Nachrichtenmagazin online dating how to tell parents about online dating
As the item was not excavated using archaeological methods, even its claimed provenance may be made up, hence authenticating it has depended on microphotography of the corrosion crystals, Harald Meller, lecturing to the Society of Antiquaries of Scotland in April 2008, gave a list of facts supporting the authenticity of the disc, and for its having been found at the site on the Mittelberg.The most persuasive of the latter was the discovery by the archaeologists — in the pit in which the looters said they had found the metalwork — of a fragment of gold leaf exactly fitting the gap present in the gold leaf covering of the 'sun' symbol when it was originally recovered.The treasure-hunters claimed the artifacts were discovered within a pit inside the bank-and-ditch enclosure.The precise dating of the Nebra sky disk depended upon the dating of a number of Bronze Age weapons, which were offered for sale with the disk and said to be from the same site.The disk and its accompanying finds are now held at the State Museum of Prehistory in Halle.The two looters received sentences of four months and ten months, respectively, from a Naumburg court in September 2003.The next day, Westphal and Renner sold the entire hoard for 31,000 DM to a dealer in Cologne.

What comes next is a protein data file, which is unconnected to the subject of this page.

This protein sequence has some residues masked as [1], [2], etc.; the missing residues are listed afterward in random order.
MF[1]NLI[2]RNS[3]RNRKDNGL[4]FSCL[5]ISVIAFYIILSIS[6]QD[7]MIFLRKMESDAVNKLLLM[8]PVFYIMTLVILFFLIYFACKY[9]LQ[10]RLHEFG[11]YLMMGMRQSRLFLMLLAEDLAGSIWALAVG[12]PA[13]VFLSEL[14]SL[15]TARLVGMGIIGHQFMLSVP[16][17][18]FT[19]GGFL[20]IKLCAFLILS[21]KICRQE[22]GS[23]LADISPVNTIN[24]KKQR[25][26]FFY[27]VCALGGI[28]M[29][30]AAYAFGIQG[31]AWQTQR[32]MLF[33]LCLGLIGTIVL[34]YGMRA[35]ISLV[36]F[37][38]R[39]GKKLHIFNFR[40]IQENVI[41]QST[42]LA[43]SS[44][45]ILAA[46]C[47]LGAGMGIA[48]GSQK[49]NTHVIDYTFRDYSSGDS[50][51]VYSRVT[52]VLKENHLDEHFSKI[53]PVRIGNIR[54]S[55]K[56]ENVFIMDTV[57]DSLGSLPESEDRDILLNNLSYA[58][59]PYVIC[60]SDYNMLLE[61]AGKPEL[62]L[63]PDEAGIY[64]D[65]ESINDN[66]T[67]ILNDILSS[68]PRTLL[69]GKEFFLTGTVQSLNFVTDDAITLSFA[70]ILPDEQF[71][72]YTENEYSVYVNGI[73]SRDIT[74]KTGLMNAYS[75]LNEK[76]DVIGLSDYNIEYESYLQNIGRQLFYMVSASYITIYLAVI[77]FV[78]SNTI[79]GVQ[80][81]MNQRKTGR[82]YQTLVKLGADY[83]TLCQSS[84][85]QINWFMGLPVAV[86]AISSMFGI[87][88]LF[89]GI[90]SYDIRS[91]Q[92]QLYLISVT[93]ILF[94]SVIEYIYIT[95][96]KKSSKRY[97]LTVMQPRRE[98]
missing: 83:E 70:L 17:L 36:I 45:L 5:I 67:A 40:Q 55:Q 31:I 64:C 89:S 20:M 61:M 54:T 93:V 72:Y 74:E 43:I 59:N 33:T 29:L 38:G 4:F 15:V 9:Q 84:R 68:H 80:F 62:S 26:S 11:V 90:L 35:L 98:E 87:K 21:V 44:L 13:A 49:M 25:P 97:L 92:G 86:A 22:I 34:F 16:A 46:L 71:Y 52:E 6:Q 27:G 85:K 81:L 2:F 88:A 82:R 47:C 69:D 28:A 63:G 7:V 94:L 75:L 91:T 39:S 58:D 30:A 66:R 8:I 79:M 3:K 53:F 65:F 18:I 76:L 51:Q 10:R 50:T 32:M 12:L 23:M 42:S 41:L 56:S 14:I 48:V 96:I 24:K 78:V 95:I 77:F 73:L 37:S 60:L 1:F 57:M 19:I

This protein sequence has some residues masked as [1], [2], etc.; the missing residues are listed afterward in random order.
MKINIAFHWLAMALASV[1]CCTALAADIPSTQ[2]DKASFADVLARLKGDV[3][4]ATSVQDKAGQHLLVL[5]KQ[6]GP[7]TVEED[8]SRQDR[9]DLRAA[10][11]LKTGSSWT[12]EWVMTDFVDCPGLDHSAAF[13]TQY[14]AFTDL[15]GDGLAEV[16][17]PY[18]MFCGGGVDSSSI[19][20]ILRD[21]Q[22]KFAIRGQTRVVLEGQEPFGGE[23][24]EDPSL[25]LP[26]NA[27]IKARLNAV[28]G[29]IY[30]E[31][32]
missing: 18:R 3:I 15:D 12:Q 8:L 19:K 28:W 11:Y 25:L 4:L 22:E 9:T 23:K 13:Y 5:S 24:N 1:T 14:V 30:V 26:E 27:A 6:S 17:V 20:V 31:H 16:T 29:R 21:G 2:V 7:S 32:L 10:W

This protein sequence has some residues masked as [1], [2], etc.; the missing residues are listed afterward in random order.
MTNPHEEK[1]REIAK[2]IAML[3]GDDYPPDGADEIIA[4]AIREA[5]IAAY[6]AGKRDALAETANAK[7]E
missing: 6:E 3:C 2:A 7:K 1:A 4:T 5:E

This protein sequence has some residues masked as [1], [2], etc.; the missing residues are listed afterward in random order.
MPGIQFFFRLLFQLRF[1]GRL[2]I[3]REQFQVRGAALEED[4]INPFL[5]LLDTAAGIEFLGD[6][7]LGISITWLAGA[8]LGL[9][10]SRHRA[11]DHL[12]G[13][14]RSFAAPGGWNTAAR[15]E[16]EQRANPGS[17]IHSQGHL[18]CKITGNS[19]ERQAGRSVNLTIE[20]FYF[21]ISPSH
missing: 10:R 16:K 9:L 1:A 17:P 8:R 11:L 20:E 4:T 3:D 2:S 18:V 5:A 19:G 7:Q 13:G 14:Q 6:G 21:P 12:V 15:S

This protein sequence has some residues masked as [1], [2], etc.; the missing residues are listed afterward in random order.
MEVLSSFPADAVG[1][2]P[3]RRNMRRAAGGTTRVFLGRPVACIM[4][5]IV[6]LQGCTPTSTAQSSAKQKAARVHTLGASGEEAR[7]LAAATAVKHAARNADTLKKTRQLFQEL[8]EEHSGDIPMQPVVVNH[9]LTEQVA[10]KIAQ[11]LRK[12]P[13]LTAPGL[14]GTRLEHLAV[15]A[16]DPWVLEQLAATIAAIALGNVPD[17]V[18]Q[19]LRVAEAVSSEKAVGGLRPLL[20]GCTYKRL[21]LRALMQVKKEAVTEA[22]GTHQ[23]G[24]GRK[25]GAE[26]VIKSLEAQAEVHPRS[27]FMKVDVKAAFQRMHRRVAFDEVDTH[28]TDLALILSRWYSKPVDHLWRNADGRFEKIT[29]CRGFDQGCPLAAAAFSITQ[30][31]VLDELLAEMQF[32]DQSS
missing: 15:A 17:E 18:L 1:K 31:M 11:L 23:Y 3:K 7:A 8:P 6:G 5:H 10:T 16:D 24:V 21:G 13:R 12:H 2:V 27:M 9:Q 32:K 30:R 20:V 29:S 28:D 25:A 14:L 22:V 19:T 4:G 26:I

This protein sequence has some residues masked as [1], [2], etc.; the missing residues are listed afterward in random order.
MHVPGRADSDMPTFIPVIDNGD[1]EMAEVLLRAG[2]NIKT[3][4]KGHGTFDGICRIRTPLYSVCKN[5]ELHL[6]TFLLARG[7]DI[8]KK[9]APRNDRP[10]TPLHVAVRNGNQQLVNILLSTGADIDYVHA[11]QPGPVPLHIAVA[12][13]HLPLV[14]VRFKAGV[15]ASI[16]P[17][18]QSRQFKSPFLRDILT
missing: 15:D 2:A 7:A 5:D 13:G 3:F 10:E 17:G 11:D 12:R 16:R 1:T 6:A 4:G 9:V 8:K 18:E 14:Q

Because it’s such an extraordinary piece that it wouldn’t surprise any of us that a clever forger had cooked this up in a backroom and sold it for a lot of money." Although Harrison had not seen the skydisk when he was interviewed, his skepticism was reasonable at that point, but the disk is widely accepted now as authentic and is dated to roughly 1600 BC on grounds of typological classification of the associated finds.
Archaeologists opened a dig at the site and uncovered evidence that supports the looters' claims.
There are traces of bronze artifacts in the ground, and the soil at the site matches soil samples found clinging to the artifacts.
While much older earthworks and megalithic astronomical complexes such as the Goseck circle and Stonehenge had already been used to mark the solstices, the disk is the oldest known "portable instrument" to allow such measurements.
Pásztor, however, sees no evidence that the disk was a practical device for solar measurements.
This corresponds to the date of burial, at which time the disk had likely been in existence for several generations.